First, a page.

Drawing and shadows – 3

By | February 2, 2014
Drawing, shadows, material, right brain, basic concepts and sight-size drawing.

Drawing, shadows, material, right brain, basic concepts and sight-size drawing.

“If you hold up my work next to a drawing done by a specialist of a weaving chair, you will find that my work will show you that it is made out of oak and has been stained by sweaty hands… Hold my work next to this drawing and you will see that mine will squeak more. “
Vincent van Gogh

Linear or painterly – Dürer or Rembrandt

Previously pictures were divided into two categories, either linear or painted. In a summary, linear can be described as seeing the contours, including the contours of the inner shapes. It is a method which is all about contour drawing where you focus on the line as a divider between two shapes.

The painted drawing concentrates more on light and shade with blended borders.

A way to see it is using 5 opposites:
1. Linear/painted
2. Surface/depth
3. Closed/open shape
4. Multitude/unit
5. Absolute/relative



Example: Linear – Dürer draws a rhino.


Example: Painterly – Rembrandt draws an elephant.

Sight-size drawing

Sometimes you can see the description “sight-size drawing” and this refers to a drawing technique which uses life sizes and you draw the objects as you see them as if you were drawing on a piece of glass.
This is a rather complicated method where you have to be very thorough with all details and ensure that during the process you do not change the view point, drawing surface or anything else.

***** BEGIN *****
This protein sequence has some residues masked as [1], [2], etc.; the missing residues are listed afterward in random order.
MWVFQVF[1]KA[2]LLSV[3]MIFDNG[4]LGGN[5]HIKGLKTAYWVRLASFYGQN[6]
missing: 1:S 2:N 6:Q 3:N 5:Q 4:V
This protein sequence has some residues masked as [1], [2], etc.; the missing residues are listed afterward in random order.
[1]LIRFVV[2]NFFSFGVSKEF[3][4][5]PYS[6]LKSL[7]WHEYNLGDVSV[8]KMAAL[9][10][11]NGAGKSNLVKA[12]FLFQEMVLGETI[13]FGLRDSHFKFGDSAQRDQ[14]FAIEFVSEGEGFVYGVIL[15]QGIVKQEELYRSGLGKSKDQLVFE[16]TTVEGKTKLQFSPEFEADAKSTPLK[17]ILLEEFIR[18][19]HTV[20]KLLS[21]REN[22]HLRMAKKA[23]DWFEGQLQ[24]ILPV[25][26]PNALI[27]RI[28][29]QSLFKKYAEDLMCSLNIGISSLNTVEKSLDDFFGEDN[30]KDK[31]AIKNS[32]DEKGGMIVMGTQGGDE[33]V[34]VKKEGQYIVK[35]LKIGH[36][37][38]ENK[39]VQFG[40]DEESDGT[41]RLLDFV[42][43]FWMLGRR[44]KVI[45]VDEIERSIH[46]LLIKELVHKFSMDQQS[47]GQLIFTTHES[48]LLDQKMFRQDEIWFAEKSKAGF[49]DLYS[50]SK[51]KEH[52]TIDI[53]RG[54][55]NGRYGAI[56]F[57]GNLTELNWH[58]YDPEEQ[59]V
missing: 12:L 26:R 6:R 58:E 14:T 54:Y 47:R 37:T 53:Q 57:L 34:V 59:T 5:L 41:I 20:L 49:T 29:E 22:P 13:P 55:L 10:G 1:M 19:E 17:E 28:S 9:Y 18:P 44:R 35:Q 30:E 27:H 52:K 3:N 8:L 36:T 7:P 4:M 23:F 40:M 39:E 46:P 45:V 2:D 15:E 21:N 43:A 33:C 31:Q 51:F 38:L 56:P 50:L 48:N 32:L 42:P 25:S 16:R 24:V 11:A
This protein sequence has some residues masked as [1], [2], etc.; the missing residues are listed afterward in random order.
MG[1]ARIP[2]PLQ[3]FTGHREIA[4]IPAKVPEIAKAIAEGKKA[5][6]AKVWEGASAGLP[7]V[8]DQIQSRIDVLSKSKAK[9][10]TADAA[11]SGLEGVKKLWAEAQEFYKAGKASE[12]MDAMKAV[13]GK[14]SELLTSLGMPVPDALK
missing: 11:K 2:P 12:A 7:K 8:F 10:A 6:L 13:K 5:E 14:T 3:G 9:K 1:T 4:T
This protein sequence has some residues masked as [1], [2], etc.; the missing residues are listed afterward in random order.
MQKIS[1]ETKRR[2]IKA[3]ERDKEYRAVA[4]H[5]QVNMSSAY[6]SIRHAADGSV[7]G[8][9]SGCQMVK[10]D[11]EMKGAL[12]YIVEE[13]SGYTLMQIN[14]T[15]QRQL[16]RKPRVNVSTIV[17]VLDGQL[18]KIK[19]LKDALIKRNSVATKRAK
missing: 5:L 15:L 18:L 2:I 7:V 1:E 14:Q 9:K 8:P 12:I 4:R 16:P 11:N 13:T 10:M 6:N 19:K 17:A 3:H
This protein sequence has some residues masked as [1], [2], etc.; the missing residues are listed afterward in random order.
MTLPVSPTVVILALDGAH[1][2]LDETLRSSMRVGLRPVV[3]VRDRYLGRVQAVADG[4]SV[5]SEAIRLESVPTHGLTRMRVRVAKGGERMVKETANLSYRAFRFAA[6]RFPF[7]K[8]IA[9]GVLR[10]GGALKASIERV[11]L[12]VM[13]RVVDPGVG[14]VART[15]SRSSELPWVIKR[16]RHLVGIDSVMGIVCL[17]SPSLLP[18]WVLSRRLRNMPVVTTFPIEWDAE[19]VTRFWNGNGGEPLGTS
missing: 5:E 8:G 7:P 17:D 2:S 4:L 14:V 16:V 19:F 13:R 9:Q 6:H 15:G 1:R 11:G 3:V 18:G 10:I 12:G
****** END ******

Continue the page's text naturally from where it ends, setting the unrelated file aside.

Shadow technique

There are many shadow techniques you can use, but the things they have in common is a method. To draw randomly in the shadow areas of a picture will usually not give a good result.

Example 1 – Michelangelo


Example 2 – Leonardo Da Vinci


Example 3 – Rembrandt




Sfumato, (from Italian sfumare = to tone down, shade, disappear)
The sfumato technique is a method where you dissolve the shapes so that there are no lines or ”borders” visible.
This was one of Leonardo da Vinci’s many inventions. The best example of this technique is the Mona Lisa, and in particular the area around her mouth.



Charcoal is made of burnt wood blend the same as the stuff you use on a barbeque. In the olden days they were made out of burnt twigs of willow. When you want to erase something you use a putty eraser which is like soft clay you press against the paper to lift the paint off. You squeeze the putty in your hand so that you always have a sticky surface to use. You can also shape it to a point when you are working with detailed drawings. The hand or fingers should not be used for removing charcoal since they are always slightly greasy and you will then transfer the grease to the paper. Charcoal drawings are set using a fixative spray which you spray over the drawing thinly. Charcoal as a drawing material has been used since the days of the cavemen.


Graphite Pencil